Reminder: You’re pretty much running to the toilet all day long the day before your surgery — due to the Magnesium Citrate and pure liquid diet — such is why you need to do the grocery shopping 2 days before your surgery. Also, you cannot eat or drink anything after midnight on the night before your surgery.
Do These Things To Prep Your House
Remember, you can’t push, pull, or stretch for 6 weeks after your surgery. That means you’ll be relying on family members to do all of the household chores — and chances are they won’t be as thorough as you are about it.
That’s why I made a point to get the house as clean as possible (and crossed my fingers hoping that my husband wouldn’t have to do much in terms of household cleaning while I was laid up).
Here’s what I did:
Do These Things If You Have A Dog
If your dog is hyperactive and needs a lot of attention, make sure that you arrange for a friend or family member take care of your dog’s everyday needs for the days during and after your hysterectomy.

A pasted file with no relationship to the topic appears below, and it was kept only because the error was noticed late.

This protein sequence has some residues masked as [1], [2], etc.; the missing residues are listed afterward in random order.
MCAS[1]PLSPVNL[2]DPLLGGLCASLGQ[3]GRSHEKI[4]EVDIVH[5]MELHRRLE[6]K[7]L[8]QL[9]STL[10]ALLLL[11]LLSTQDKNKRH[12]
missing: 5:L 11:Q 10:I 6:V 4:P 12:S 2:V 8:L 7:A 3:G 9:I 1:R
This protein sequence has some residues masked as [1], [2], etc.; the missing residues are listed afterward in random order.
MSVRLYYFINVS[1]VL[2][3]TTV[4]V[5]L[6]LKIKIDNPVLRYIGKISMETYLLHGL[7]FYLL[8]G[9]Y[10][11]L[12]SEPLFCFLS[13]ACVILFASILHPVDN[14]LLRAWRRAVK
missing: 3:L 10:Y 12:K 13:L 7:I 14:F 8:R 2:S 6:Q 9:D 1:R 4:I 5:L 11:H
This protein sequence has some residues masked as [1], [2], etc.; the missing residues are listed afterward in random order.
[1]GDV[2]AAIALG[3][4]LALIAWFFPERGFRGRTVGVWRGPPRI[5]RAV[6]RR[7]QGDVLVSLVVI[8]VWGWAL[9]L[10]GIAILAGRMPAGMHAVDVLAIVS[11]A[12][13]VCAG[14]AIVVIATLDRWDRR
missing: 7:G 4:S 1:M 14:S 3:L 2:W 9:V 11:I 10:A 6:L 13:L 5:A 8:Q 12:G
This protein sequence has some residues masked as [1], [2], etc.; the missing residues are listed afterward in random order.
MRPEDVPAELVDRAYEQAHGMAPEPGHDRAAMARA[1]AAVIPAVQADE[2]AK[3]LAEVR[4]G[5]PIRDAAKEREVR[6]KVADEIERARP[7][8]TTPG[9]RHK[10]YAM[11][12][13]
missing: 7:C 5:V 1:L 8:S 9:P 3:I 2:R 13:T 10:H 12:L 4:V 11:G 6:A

My dog is very laid back — so I knew that he would never jump up on me or even be too demanding of my time in the days following my surgery. (He’s a 9-year-old Lab mix.)
Still, I wanted to be as prepared ahead of time as possible — so I wouldn’t have to do a lot of lifting (or keep having to get up to reach my dog’s treats) in those first few days after surgery.
Here’s what I did to simplify the process of keeping my dog happy:
I left the house on the morning of my surgery wearing loose-fitting sweat pants, loose-fitting underwear, a zip-up lightweight jacket (that served as a shirt too), no bra, and slip-on shoes (no socks). Those are the same clothes I wore home from the hospital the next day. (I only stayed one night.)
I put these items in my husband’s wallet for the day of surgery:
These are the items that I packed in a duffel bag for the hospital:
The hospital will give you anything else you might need — like warm socks, medicine, water, maxi pads, even more puke bags if you think you might need them for your first days at home.
One of my all-time favorite “gifts” from the hospital was a pair of mesh underwear that they provided — actually 2 pairs in sealed packages. These are extremely tacky looking, but oh so practical because they’re holey, yet durable. So they’ll hold a maxi pad in place, yet they’re lightweight and don’t cause you to sweat after hours of lying in the same position. And the best part: there’s no tight elastic, so they don’t tug on your groin- and waist-level sutures!